Serious Eats: Recipes
Classic Cookbooks: Shepherd's Pie
As JerzeeTomato pointed out last week, chicken divan is a great way to use leftovers. Joy of Cooking is chock-full of wonderful ideas about what to do with the remains of last night’s dinner; I just wish that in my house dinner stuck around for day two more often. One of my dreams is to get my kitchen running such that I always have a cold roast in the refrigerator—chicken, beef, anything I can make into sandwiches or otherwise quickly transform into a delicious second-day dish. Though many people seem to arrive at this cozy and satisfying state of affairs without even trying, my horror of wasting food or watching it spoil makes it difficult for me to roast lavishly. So when I want to make classics of the leftover genre, such as shepherd’s pie, I do the whole thing from scratch (which, honestly, is never that much more difficult).
The Joy recipe for shepherd’s pie is straightforward, yummy, and an exceedingly satisfying thing to cook on a winter evening (although the perils of cooking with a freshly-made bowl of mashed potatoes at one’s side will be obvious; I was lucky to have enough left to top the pie). I know many of you will scoff at the idea of using a recipe for something as simple as meat with a topping of mashed potatoes, but I am an absurdly authority-oriented person and always follow a recipe the first time I make something. Sprinkling the meat with flour and then simmering it with stock would not have occurred to me, but it yielded the best shepherd’s pie I’ve ever had. Oh, and since I used ground beef, my dish was technically “cottage pie.” Whatever it was called, two of us could have wolfed down all four servings had we not shown such saintly restraint. I might make a double batch of this next time.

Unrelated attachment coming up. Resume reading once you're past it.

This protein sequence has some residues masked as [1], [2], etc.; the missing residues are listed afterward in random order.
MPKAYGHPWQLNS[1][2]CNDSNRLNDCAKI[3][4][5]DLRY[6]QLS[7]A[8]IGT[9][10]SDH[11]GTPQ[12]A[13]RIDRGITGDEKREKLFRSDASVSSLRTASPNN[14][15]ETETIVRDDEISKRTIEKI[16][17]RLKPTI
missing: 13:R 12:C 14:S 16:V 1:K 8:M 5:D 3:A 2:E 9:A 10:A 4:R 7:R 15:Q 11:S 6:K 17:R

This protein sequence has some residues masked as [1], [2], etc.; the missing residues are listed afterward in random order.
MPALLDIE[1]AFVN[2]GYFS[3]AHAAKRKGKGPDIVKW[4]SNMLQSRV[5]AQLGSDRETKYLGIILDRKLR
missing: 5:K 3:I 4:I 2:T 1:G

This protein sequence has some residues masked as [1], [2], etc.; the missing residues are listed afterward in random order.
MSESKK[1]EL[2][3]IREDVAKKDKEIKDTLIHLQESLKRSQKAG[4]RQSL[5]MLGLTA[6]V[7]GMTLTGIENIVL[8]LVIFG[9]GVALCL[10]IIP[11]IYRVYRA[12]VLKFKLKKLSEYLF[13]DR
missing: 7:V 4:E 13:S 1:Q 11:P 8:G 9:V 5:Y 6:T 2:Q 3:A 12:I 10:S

About the author: Robin Bellinger recently escaped a career in book publishing, which was really cutting into her cooking time. Now she is a freelance editor and can bake bread on Tuesday afternoon if she feels like it. She lives in midtown Manhattan with her husband and blogs about cooking and crafting at home*economics.
Adapted from Joy of Cooking